The ‘fully funded countries’ will eventually share in the costs of ageing in the ‘PAYG countries’, particularly if these countries are using government debt to finance the long-term costs of ageing. This is the conclusion of the Dutch economist Yvonne Adema in the thesis she will be defending at Tilburg University, the Netherlands, on 30 May. She also recommends that decisions on pension reforms should be made at the European level.
During the next few decades, many western countries will be confronted with an ageing population. However, the economic effects will vary from country to country. Yvonne Adema has carried out pioneering scientific research into how countries operating different pension systems, and therefore showing different saving reactions to this phenomenon, influence each other via capital markets. The various member states will inevitably feel the consequences of the way in which other countries have organized their pension systems or the pension reforms implemented in response to the problem of ageing. The effects will particularly be felt in Europe, where the countries using the Euro already have a fully integrated capital market.
Countries like the Netherlands with an extensive fully funded pension system, whereby people save for their retirement, will ultimately be faced with the problems of the countries in the Economic and Monetary Union (EMU) that operate a PAYG system. According to Adema’s analysis, this is because the savings in ‘fully funded countries’ rise more steeply in response to ageing than in countries with a PAYG system such as Italy and Germany. On balance, the result will be a capital flow into these latter countries. Moreover, the cost of pensions in ‘PAYG countries’, where the working population finances the pensions of the older citizens, will rise sharply as the number of pensioners increases relative to the number of people in the workforce. If these countries then use government debt to cover the cost of the ageing population, the 'fully funded countries’ will find themselves facing some of the costs. If the government debt is very high, this can lead to inflation with direct implications for the rest of the common capital market.
According to Adema, it is therefore vital that all countries in the EMU comply with the Stability and Growth Pact. It is also important that the European Central Bank is independent, credible and transparent.Reform is not always the answer
Yvonne Adema (1979, Meppel) studied economics at the University of Groningen, the Netherlands (passing cum laude) and conducted her PhD research at the CentER Graduate School in the Faculty of Economics and Business in Tilburg. She specializes in public economics, international and monetary economics. Since October 2007, she has been working as a postdoctoral researcher for the Economics Department at Tilburg University and Netspar, the Network for Studies on Pensions, Aging and Retirement. She is also affiliated to the Netherlands Bureau for Economic Policy Analysis.
Corine Schouten | alfa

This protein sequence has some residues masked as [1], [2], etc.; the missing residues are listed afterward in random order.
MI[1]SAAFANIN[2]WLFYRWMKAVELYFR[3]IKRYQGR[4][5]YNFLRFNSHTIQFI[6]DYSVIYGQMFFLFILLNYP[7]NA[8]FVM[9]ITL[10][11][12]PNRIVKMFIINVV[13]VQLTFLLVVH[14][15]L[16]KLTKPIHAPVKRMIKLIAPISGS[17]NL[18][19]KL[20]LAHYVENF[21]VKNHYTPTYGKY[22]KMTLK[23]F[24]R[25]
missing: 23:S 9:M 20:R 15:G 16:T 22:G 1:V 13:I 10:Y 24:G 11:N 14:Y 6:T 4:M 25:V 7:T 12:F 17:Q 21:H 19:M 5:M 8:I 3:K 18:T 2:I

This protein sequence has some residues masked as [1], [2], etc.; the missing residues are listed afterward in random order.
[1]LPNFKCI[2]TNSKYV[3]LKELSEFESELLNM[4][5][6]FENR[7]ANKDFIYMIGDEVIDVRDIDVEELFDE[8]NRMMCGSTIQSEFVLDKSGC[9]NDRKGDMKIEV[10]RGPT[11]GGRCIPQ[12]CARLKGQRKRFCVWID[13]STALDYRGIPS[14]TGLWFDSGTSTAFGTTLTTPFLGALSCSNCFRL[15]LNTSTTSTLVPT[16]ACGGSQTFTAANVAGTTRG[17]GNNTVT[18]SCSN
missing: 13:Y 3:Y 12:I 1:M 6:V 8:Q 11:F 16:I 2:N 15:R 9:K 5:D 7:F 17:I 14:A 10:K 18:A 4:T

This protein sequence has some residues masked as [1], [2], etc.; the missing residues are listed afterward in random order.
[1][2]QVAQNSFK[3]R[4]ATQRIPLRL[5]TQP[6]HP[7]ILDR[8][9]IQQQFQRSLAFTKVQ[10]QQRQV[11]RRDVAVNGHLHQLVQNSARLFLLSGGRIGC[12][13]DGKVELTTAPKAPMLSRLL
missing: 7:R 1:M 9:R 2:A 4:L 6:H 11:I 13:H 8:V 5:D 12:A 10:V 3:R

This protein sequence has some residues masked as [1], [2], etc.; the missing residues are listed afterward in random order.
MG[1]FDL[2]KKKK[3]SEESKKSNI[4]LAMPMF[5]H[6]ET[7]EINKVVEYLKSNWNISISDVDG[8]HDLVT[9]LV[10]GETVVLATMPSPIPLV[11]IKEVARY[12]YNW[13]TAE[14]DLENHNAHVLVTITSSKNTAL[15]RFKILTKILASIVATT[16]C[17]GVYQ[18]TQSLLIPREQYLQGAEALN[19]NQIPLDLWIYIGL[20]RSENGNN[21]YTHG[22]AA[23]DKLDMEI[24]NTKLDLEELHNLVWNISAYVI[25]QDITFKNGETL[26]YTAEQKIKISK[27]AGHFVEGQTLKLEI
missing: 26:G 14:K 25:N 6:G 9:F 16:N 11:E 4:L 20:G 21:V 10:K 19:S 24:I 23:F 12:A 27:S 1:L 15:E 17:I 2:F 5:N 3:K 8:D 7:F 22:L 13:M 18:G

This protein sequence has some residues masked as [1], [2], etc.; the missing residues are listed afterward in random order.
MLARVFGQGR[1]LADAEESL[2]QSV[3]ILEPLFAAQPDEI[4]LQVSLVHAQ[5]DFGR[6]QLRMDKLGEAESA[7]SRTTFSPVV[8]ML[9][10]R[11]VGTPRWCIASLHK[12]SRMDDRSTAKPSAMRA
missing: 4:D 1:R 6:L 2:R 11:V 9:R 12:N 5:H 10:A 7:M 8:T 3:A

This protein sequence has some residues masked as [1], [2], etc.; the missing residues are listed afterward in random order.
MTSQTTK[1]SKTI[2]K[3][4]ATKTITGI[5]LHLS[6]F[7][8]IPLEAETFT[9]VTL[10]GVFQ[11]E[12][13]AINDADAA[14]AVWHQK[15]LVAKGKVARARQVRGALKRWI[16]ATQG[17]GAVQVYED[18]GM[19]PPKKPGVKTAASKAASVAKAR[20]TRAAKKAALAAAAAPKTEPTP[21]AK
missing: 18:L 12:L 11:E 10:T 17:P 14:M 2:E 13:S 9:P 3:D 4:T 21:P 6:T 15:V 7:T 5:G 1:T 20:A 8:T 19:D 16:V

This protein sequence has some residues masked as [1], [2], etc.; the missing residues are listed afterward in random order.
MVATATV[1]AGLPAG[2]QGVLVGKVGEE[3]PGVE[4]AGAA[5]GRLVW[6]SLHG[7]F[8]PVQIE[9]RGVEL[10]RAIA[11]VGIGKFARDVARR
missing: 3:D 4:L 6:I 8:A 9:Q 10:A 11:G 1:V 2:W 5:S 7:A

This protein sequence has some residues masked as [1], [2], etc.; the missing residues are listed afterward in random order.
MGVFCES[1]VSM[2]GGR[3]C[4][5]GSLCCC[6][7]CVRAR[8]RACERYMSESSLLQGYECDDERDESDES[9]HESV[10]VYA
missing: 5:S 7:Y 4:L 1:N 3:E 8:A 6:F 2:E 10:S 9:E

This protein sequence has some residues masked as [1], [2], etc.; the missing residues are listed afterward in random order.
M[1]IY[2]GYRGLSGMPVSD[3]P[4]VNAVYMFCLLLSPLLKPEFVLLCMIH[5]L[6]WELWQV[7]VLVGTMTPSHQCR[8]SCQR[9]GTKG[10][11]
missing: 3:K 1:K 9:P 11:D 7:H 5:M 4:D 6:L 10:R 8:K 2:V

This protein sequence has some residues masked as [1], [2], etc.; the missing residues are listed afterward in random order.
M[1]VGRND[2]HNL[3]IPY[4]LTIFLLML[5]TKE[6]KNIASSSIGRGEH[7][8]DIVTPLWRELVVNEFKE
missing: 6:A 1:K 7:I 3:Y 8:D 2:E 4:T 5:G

Microtechnology industry is hiring – positive developments of past years continue
09.04.2018 | IVAM Fachverband für Mikrotechnik
RWI/ISL-Container Throughput Index with minor decline on a high overall level
20.03.2018 | RWI – Leibniz-Institut für Wirtschaftsforschung
Researchers at the University of New Hampshire have captured a difficult-to-view singular event involving "magnetic reconnection"--the process by which sparse particles and energy around Earth collide producing a quick but mighty explosion--in the Earth's magnetotail, the magnetic environment that trails behind the planet.
Magnetic reconnection has remained a bit of a mystery to scientists. They know it exists and have documented the effects that the energy explosions can...
Biochips have been developed at TU Wien (Vienna), on which tissue can be produced and examined. This allows supplying the tissue with different substances in a very controlled way.
Cultivating human cells in the Petri dish is not a big challenge today. Producing artificial tissue, however, permeated by fine blood vessels, is a much more...
Faster and secure data communication: This is the goal of a new joint project involving physicists from the University of Würzburg. The German Federal Ministry of Education and Research funds the project with 14.8 million euro.
In our digital world data security and secure communication are becoming more and more important. Quantum communication is a promising approach to achieve...
On Saturday, 10 November 2018, the research icebreaker Polarstern will leave its homeport of Bremerhaven, bound for Cape Town, South Africa.
When choosing materials to make something, trade-offs need to be made between a host of properties, such as thickness, stiffness and weight. Depending on the application in question, finding just the right balance is the difference between success and failure
Now, a team of Penn Engineers has demonstrated a new material they call "nanocardboard," an ultrathin equivalent of corrugated paper cardboard. A square...
09.11.2018 | Event News
06.11.2018 | Event News
23.10.2018 | Event News
16.11.2018 | Health and Medicine
16.11.2018 | Life Sciences
16.11.2018 | Life Sciences